President Obama was criticized for choosing to visit Nike as part of his push for the Trans-Pacific Partnership trade pact, because of Nike’s troublesome overseas labor practices.  The Los Angeles Times outlines some of the most prevalent criticisms of Nike in spite of improved practices.  The New York Times has more on the conflict in the context of Obama’s relationship with Nike.  Lydia DePillis in The Washington Post described the potential impact of the pact on improved working conditions in Vietnam.     

Writing in The Washington Post, Lydia DePillis also describes efforts to pass state and local legislation that addresses “just-in-time scheduling,” the increasingly common practice of employers to time shifts at the last minute exactly when work is needed.  The proposals would give workers more control over their schedules.  The first such bill, which went into effect this year in San Francisco, requires that employers “give workers two weeks’ notice of their schedules, pay workers for the shifts when they’re on call and give hours to current employees instead of hiring more, among other provisions.”

The New York Times reports that Republicans are undertaking efforts to “end prevailing-wage laws are emerging in statehouses around the nation.”  The laws were generally passed during the Great Depression and exist in 32 states and for federal contracts, requiring “private contractors to pay workers on public projects wages in line with those earned by people doing comparable work in the same region.”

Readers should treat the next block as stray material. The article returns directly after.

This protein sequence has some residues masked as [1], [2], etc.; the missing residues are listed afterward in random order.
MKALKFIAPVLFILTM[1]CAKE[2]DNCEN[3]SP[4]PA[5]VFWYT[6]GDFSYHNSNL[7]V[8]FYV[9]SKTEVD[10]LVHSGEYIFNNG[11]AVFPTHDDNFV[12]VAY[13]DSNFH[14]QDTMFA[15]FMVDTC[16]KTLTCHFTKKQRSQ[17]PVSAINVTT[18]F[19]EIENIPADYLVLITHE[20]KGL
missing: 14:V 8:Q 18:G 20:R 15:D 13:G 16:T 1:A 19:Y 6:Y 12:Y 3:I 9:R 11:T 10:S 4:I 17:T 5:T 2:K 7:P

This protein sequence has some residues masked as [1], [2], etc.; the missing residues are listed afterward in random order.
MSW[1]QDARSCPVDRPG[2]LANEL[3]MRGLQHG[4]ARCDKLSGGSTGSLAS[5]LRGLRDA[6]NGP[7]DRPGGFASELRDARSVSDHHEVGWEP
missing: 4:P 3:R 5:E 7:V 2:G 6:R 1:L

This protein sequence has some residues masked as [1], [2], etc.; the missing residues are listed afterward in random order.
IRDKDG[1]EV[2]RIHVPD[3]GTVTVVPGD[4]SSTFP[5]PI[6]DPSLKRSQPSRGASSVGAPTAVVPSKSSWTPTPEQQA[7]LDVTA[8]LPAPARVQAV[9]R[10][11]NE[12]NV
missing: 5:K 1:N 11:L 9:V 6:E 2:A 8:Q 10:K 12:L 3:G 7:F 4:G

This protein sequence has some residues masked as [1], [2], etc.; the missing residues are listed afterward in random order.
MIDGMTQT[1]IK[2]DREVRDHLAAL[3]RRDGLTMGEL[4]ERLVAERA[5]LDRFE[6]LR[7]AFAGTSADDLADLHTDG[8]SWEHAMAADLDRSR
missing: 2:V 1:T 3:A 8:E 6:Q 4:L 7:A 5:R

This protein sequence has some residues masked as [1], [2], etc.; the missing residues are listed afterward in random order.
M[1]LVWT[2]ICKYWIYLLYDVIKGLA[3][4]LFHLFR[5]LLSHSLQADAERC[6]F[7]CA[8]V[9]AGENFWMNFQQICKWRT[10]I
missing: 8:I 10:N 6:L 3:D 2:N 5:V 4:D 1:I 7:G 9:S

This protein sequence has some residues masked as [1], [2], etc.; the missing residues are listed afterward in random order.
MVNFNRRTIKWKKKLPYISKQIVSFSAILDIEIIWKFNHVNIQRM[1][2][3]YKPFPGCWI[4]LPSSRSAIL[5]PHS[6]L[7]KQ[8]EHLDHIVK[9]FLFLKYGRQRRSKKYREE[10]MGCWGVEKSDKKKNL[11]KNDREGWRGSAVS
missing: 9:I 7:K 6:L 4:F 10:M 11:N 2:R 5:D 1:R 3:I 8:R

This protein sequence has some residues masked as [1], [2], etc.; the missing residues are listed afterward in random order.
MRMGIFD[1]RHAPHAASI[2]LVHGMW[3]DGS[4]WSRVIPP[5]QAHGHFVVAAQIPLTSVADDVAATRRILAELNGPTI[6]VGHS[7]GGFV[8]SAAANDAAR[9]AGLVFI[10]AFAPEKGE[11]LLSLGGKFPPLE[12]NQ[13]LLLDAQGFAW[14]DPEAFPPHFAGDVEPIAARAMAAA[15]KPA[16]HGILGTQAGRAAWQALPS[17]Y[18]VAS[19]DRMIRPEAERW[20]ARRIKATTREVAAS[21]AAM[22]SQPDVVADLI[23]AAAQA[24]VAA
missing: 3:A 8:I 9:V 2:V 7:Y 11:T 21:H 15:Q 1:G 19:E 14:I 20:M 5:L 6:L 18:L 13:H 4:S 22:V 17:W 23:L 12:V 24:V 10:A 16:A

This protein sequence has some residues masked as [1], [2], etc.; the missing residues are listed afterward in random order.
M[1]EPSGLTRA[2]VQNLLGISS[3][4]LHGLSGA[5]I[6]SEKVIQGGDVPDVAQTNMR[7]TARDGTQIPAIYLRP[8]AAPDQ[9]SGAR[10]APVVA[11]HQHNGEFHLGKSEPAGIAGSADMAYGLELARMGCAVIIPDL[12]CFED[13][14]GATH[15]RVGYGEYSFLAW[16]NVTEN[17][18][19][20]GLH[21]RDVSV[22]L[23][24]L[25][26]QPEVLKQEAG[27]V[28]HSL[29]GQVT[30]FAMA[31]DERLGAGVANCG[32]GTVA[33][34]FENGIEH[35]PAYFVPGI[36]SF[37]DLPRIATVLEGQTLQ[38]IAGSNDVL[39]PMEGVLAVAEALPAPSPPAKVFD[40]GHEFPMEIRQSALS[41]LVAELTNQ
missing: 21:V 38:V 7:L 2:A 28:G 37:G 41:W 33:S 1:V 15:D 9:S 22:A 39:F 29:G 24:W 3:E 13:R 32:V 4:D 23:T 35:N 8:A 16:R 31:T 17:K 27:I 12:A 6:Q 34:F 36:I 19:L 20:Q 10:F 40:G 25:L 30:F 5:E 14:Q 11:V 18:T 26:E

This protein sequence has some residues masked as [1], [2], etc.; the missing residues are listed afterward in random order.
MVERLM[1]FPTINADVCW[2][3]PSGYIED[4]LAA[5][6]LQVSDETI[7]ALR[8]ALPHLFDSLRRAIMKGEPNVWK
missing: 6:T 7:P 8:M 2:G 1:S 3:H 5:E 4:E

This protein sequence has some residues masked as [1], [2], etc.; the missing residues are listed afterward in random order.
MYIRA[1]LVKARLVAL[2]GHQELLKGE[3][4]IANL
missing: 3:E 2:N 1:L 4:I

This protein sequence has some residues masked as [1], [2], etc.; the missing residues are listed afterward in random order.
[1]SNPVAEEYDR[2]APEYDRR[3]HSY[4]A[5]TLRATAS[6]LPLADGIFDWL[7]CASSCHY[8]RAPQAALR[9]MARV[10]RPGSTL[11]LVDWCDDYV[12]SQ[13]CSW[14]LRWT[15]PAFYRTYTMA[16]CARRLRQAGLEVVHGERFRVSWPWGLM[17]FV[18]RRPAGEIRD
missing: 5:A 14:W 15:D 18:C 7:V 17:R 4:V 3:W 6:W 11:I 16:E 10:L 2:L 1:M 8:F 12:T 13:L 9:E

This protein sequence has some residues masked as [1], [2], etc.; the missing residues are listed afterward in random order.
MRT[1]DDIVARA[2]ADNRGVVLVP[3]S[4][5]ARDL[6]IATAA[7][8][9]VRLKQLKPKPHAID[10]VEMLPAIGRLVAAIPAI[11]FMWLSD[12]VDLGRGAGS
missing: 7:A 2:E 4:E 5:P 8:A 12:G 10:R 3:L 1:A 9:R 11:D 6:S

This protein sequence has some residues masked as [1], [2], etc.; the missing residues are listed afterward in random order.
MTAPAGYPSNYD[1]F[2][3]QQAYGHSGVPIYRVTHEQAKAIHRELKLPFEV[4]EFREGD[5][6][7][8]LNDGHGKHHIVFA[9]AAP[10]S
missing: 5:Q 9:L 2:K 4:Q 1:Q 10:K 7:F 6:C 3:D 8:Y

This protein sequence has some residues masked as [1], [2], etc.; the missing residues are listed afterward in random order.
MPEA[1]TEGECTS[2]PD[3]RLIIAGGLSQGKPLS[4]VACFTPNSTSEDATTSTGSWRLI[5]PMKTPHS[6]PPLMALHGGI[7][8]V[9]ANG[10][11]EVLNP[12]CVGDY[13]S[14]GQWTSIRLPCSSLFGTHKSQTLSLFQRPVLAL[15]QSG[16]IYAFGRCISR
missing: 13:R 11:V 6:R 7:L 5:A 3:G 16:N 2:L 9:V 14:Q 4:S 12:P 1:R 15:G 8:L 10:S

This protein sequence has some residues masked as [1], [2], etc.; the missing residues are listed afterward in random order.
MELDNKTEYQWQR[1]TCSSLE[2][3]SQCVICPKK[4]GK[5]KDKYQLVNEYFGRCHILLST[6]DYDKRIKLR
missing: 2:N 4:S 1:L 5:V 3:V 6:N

According to The Bangor Daily News, “the latest effort to make Maine a right-to-work state stumbled Wednesday, when lawmakers on the Legislature’s Labor Committee narrowly rejected a bill that would have allowed employees who benefit from collective bargaining to opt out of paying unions for those services.”  The bill still faces additional votes in the Maine House and Senate.

This week, the Illinois House will vote on whether the state should adopt right-to-work laws, The Chicago Sun-Times reports.  While Illinois Governor Bruce Rauner has touted right-to-work as part of his agenda, he has yet to present formal legislation.  Also in Illinois, The New York Times notes that “the Illinois Supreme Court on Friday rejected changes that legislators made to fix a deeply troubled public pension system, leaving the state where it had started — with a significant budget crisis, a vastly underfunded pension program and no plan in sight.”

According to The Wall Street Journal, new data from the Department of Labor shows the U.S. legal services sector added 2,300 jobs in April, leaving the total number of legal jobs in the country the highest since August 2014.  The numbers are still far below their peak in 2007, before the recession. Nationally, CNN reports the U.S. added 223,000 jobs in April.

Writing in The New York Times, Robert W. Goldfarb describes difficulties faced by veterans in seeking jobs after their military service.  He writes about how stereotypes, veterans’ unfamiliarity with the job market and other factors complicate their employment prospects.  He concludes that “hiring officials are obligated to employ only those candidates who will enhance their organization. But they also need to see each veteran as an individual, rather than as someone who might be bringing unwanted baggage back from the war.”

The Los Angeles Times reports that a vast majority of teachers’ union members voted to ratify a new three-year contract with the Los Angeles Unified School District.  The contract includes a 1-% raise over 3 years, and is expected to be approved by the Board of Education as soon as next week.